Iran successfully tests own S-300 missile defense system

Iranian president says Western embargoes are useless, and country "does not need nuclear weapons to defend itself."

November 18, 2010 13:13
2 minute read.
Iranian President Mahmoud Ahmadinejad

Ahmadinejad smiling, waving 311. (photo credit: AP Photo/Vahid Salemi)


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Iran has designed and successfully tested an air defense system with the capabilities of Russia's S-300 system, PressTV reported on Thursday.

"We have developed the system by upgrading systems like S-200 and we have tested it successfully using all our potential and experience in the Islamic Revolution Guards Corps, the Army and the Defense Ministry," Brigadier General Mohammad Hassan Mansourian told the Iranian television station.

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Mansourian added that details about the long-range missile defense systems will be revealed soon.

Russia had canceled a deal to sell the S-300 system to Iran in September, due to sanctions.

Also on Thursday, Iranian President Mahmoud Ahmadinejad said that embargoes are ineffectual and the West should drop its aggressive approach if talks on Teheran's nuclear program are to be successful.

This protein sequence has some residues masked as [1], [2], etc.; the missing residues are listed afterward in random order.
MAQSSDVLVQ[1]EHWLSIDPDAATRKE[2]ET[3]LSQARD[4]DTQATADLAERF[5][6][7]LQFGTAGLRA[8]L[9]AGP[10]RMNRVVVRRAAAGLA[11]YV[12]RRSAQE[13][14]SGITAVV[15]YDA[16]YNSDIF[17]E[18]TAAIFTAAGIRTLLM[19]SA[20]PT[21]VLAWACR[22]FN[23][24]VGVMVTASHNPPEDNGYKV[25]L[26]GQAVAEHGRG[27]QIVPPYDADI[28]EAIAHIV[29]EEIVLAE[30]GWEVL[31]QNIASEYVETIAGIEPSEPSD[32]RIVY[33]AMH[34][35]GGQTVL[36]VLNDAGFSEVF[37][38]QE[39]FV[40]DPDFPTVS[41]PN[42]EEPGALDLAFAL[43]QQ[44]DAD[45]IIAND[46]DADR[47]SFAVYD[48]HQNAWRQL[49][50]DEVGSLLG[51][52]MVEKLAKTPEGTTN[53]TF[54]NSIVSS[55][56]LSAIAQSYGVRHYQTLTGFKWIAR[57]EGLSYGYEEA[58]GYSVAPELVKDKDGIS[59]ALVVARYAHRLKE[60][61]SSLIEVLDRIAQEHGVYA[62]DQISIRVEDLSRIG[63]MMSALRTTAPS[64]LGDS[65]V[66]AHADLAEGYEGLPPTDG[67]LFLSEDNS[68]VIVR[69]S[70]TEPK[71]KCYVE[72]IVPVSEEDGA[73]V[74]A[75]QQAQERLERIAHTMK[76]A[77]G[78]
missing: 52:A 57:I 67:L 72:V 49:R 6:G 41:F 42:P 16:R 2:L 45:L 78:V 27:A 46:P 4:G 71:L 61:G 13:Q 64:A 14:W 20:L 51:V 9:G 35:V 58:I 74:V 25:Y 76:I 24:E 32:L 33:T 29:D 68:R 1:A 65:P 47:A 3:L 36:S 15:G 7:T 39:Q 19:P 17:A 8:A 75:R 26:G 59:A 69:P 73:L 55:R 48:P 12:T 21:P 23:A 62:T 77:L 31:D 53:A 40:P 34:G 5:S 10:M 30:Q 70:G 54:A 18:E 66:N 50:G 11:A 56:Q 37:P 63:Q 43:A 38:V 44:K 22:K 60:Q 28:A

Ahmadinejad said Thursday at a Caspian Sea summit in Azerbaijan that Iran is ready to return to six-party talks on its atomic energy program.

He added that the West "must reject its exploitative approach" toward Iran if any breakthroughs are to be made, and that "Iran won't be scared by embargoes."

On Wednesday,  the Iranian Foreign Ministry slammed Western powers for trying to block Iran-Russia cooperation, AFP reported.

"We cannot allow far away countries to prevent our cooperation and strategic partnership," Iranian Foreign Ministry spokesman Ramin Mehmanparast in a Wednesday interview with Russia Today.

"We have longstanding relations with Russia and we hope to cooperate in the long-term with this country," he said. "Our countries have an enormous potential for political, economic and technological cooperation."

Ahmadinejad and Russian President Dmitry Medvedev are expected to meet on Thursday.

Also on Wednesday, in a press conference in Azerbaijan, Ahmadinejad said his country does not need a nuclear bomb,  PressTV reported.

"The Iranian nation does not need a nuclear bomb to defend itself, as Iran's nuclear bomb is its bravery and national honor,” Ahmadinejad said to a crowd of Iranians residing in the neighboring country.

He reportedly added that "nuclear bombs belong to those countries that are backward in a historical sense, and the Iranian nation has no use for it."

He also said that, despite Western opposition, "today there are 6,000 centrifuges performing nuclear enrichment" in Iran, and that his response to sanctions is "to access pinnacles of growth and progress one by one."

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